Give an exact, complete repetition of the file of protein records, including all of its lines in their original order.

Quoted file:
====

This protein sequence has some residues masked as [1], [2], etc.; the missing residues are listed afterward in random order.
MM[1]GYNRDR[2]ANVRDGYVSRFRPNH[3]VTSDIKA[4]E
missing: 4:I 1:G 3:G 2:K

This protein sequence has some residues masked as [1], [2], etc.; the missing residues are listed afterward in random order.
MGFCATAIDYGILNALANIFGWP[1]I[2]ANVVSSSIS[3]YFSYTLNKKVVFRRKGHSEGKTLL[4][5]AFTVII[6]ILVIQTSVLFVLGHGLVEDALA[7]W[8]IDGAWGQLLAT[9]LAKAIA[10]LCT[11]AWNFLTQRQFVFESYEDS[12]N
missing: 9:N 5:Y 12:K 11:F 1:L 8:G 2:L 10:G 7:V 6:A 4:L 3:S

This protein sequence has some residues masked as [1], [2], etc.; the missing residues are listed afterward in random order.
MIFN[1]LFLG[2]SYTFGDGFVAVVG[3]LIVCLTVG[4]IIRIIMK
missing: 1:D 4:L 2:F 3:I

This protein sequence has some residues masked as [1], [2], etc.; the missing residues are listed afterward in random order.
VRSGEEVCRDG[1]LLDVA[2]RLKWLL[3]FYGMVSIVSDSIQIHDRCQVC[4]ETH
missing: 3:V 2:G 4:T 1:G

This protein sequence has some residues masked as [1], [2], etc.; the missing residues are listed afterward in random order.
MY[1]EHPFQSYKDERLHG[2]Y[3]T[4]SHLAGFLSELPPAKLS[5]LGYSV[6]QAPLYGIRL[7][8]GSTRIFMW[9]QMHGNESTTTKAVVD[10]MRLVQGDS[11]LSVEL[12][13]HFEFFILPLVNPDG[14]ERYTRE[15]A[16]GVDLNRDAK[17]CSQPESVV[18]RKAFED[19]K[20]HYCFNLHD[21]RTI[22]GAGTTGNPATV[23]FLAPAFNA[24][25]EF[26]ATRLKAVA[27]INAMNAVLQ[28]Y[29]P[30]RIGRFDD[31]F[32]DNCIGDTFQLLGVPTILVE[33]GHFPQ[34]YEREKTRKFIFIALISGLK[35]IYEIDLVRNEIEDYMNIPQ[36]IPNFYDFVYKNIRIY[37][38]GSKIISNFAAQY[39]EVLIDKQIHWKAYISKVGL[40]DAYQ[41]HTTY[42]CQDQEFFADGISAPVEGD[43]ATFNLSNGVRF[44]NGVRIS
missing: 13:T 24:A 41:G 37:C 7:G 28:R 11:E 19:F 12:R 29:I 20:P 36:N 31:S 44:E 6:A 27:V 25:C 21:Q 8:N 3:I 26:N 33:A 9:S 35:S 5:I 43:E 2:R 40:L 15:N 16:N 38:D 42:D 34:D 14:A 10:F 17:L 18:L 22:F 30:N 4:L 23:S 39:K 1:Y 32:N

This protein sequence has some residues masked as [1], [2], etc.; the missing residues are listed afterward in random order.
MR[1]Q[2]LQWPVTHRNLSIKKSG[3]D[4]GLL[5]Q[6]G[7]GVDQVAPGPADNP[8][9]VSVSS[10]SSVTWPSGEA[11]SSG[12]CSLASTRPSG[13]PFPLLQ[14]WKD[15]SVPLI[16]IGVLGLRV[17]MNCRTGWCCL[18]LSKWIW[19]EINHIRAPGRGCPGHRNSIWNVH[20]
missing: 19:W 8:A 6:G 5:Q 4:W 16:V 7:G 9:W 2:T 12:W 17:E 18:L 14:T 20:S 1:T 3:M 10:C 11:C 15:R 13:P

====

This protein sequence has some residues masked as [1], [2], etc.; the missing residues are listed afterward in random order.
MM[1]GYNRDR[2]ANVRDGYVSRFRPNH[3]VTSDIKA[4]E
missing: 4:I 1:G 3:G 2:K

This protein sequence has some residues masked as [1], [2], etc.; the missing residues are listed afterward in random order.
MGFCATAIDYGILNALANIFGWP[1]I[2]ANVVSSSIS[3]YFSYTLNKKVVFRRKGHSEGKTLL[4][5]AFTVII[6]ILVIQTSVLFVLGHGLVEDALA[7]W[8]IDGAWGQLLAT[9]LAKAIA[10]LCT[11]AWNFLTQRQFVFESYEDS[12]N
missing: 9:N 5:Y 12:K 11:F 1:L 8:G 2:L 10:G 7:V 6:A 4:L 3:S

This protein sequence has some residues masked as [1], [2], etc.; the missing residues are listed afterward in random order.
MIFN[1]LFLG[2]SYTFGDGFVAVVG[3]LIVCLTVG[4]IIRIIMK
missing: 1:D 4:L 2:F 3:I

This protein sequence has some residues masked as [1], [2], etc.; the missing residues are listed afterward in random order.
VRSGEEVCRDG[1]LLDVA[2]RLKWLL[3]FYGMVSIVSDSIQIHDRCQVC[4]ETH
missing: 3:V 2:G 4:T 1:G

This protein sequence has some residues masked as [1], [2], etc.; the missing residues are listed afterward in random order.
MY[1]EHPFQSYKDERLHG[2]Y[3]T[4]SHLAGFLSELPPAKLS[5]LGYSV[6]QAPLYGIRL[7][8]GSTRIFMW[9]QMHGNESTTTKAVVD[10]MRLVQGDS[11]LSVEL[12][13]HFEFFILPLVNPDG[14]ERYTRE[15]A[16]GVDLNRDAK[17]CSQPESVV[18]RKAFED[19]K[20]HYCFNLHD[21]RTI[22]GAGTTGNPATV[23]FLAPAFNA[24][25]EF[26]ATRLKAVA[27]INAMNAVLQ[28]Y[29]P[30]RIGRFDD[31]F[32]DNCIGDTFQLLGVPTILVE[33]GHFPQ[34]YEREKTRKFIFIALISGLK[35]IYEIDLVRNEIEDYMNIPQ[36]IPNFYDFVYKNIRIY[37][38]GSKIISNFAAQY[39]EVLIDKQIHWKAYISKVGL[40]DAYQ[41]HTTY[42]CQDQEFFADGISAPVEGD[43]ATFNLSNGVRF[44]NGVRIS
missing: 13:T 24:A 41:G 37:C 7:G 28:R 11:E 19:F 12:R 29:I 20:P 36:N 31:S 44:E 6:A 27:V 25:C 21:Q 8:N 3:I 26:N 33:A 9:S 35:S 5:I 43:E 2:R 40:L 15:N 16:N 38:D 42:D 34:D 14:A 10:F 17:L 18:L 22:F 30:N 4:L 23:S 39:K 1:Y 32:N

This protein sequence has some residues masked as [1], [2], etc.; the missing residues are listed afterward in random order.
MR[1]Q[2]LQWPVTHRNLSIKKSG[3]D[4]GLL[5]Q[6]G[7]GVDQVAPGPADNP[8][9]VSVSS[10]SSVTWPSGEA[11]SSG[12]CSLASTRPSG[13]PFPLLQ[14]WKD[15]SVPLI[16]IGVLGLRV[17]MNCRTGWCCL[18]LSKWIW[19]EINHIRAPGRGCPGHRNSIWNVH[20]
missing: 19:W 8:A 6:G 5:Q 4:W 16:V 7:G 9:W 2:T 12:W 17:E 18:L 14:T 20:S 1:T 3:M 10:C 11:C 15:R 13:P